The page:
The End of the World Museum treasures the heritage of life in Tierra del Fuego, from pre-Columbian days to the mid XX century.
The old building in the corner of Maipú and Rivadavia streets looks onto the impassive bay. The Banco Nación operated there until 1976. Since 1979 till this date, it has been the seat of the End of the World Museum, in charge of preserving the historical roots of Tierra del Fuego.
At the reception, I was welcomed by Emiliano, one of the guides who invited me to join other tourists to start the tour.
This aim was accomplished after several official attempts by a group of settlers determined to rescue the past. In 1973, they created a civil association, today known as H.A.N.I.S, which in the yámana tongue means “lenga” and which forms an acronym that stands for History, Antropology, Nature, Island and South, all of them terms that define the identity of the institution.
Once acknowleged by the Tierra del Fuego government, the H.A.N.I.S association allowed the direct participation of the population in the museum, which as it was created, it became a social and cultural reference point in the city. For such reason, knowing its heritage means understanding part of the history and the present of the area.
About Ethnic Groups and Travelers
As we crossed the hall, the first room was presided by an impressive figurehead that would belong to the Duchess of Albany, an English ship that shipwrecked in the shores of Tierra del Fuego in 1893. Next to the rudder and a porthhole, lies the 800-kilo figurehead, which was sculpted in honor of Princess Helene Friederike Auguste of Waldeck and Pyrmont, Queen Victoria's daughter-in-law, and which was rescued in 1950 at Caleta Policarpo, Southeast from the Grande Island.
But the tour began much earlier, in the days of the first dwellers of the area. Emiliano explained to us the social and cultural characteristics of indigenous groups, mainly the yámanas and the selk'nam, who used to dwell the archipelago. The collection of elements and tools, which spans across more than 8,000 years of history, includes from harpoons, scrapers and flints to replicas of yámanacanoes and baskets. All the pieces evidence daily customs and lifestyles, based on hunting and fishing.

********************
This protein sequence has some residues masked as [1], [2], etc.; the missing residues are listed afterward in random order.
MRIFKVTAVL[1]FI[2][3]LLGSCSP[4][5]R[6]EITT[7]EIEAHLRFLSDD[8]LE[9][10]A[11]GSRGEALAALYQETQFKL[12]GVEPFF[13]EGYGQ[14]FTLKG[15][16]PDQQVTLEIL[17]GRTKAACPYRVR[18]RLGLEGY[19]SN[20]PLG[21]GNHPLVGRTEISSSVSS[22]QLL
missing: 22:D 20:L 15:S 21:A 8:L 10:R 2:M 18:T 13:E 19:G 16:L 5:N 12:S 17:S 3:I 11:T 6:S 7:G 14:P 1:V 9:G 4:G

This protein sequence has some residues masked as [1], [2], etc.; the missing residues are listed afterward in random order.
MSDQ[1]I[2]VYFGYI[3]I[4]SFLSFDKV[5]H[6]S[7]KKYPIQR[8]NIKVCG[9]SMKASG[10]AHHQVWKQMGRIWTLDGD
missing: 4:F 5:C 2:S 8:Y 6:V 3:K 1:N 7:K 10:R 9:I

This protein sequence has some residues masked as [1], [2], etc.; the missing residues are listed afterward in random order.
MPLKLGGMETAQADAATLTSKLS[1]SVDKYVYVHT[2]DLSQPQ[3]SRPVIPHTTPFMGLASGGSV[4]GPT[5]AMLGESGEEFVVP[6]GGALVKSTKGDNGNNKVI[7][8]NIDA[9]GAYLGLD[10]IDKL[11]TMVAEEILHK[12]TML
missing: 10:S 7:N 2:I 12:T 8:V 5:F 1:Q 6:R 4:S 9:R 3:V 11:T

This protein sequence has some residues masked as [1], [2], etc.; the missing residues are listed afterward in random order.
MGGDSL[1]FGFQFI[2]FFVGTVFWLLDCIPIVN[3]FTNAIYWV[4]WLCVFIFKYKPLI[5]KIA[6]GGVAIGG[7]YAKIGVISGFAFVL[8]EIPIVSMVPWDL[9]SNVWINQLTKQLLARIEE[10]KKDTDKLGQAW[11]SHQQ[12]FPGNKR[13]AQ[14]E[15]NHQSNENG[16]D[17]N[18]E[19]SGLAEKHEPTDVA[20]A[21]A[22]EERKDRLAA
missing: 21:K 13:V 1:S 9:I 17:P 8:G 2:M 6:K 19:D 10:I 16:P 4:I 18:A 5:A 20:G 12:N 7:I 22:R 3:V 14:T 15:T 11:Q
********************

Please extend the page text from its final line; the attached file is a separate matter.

These display cabinets are chronologically followed by testimonies of the presence of Anglican missions in 1870 and Salesian missions in 1890, the arrival of commander Lasserre expedition (1884) and the controversial figure of Julio Popper. This Rumanian engineer would aspire to a different Patagonia, without native communities and repopulated by the European. He even coined his own currency and stamp. Likewise, prints with the chronicles of German aviator Gunther Von Plüschow and small objects from his plane, “Silver Condor”, the first to have overflown Cape Horn, may be observed. The remains from the German vessel Monte Cervantes shipwreck, the first tourist cruise around Tierra del Fuego, which sank in the Beagle Channel in 1930, are also displayed.
Time of Pioneers
As we passed onto the second hall, an authentic grocery store captured our attention. In these traditional stores, people could get everything they needed: from food to musical instruments, books and clothes.
Until the early XX century, all the supplies were received at the harbor every three months and the grocers were crucial people for the development of the town, as they were supposed to calculate the needs of settlers in order to estimate the goods freights. Nowadays, the desdendants of characters such as Luis Fique, Fortunato Bebán, Pascasio Olmos and Barcley Fadul still reside in Ushuaia.Read complete Outing...
/ Jorge González
Likewise, tied to the daily past of the city, hall 3 is dedicated to the prison. Nestled in the present Ushuaia naval base, the prison and recidivists jail began to be built in 1902 by the prisoners themselves. The uniforms worn by the prison guards and the prisoners, cigar boxes, sewing baskets, penholders and real relics, such as a walking stick made of cards and a match on which the national anthem was carved, are some of the many pieces made by the prisoners that are protected by the museum today.
The following halls concentrate a large collection of local fauna. More than 180 bird species make up the most complete exhibition in Tierra del Fuego, with specimens representing the sea, shores and forest environments, as well as hall 5, which exhibits pinnipedia such as local sea lions, seals and walruses.
Remainders of the Banco Nación branch, fundamental entity for the development of the city, the vault is is preserved with its outer reinforced door, the safety locks, the original counter and the safe from La Comercial, in addition to other financial papers.
After the tour finished, Emiliano invited us to see the library, which contains more than 3,400 volumes about the ethnography, history and nature of Tierra del Fuego.
Next to the Sea Museum, the End of the World Museum offers a space to learn about and understand the origins of Tierra del Fuego. After visiting it, I walked towards the Ushuaia pier, as I recollected the history enclosed on these inhospitable shores.
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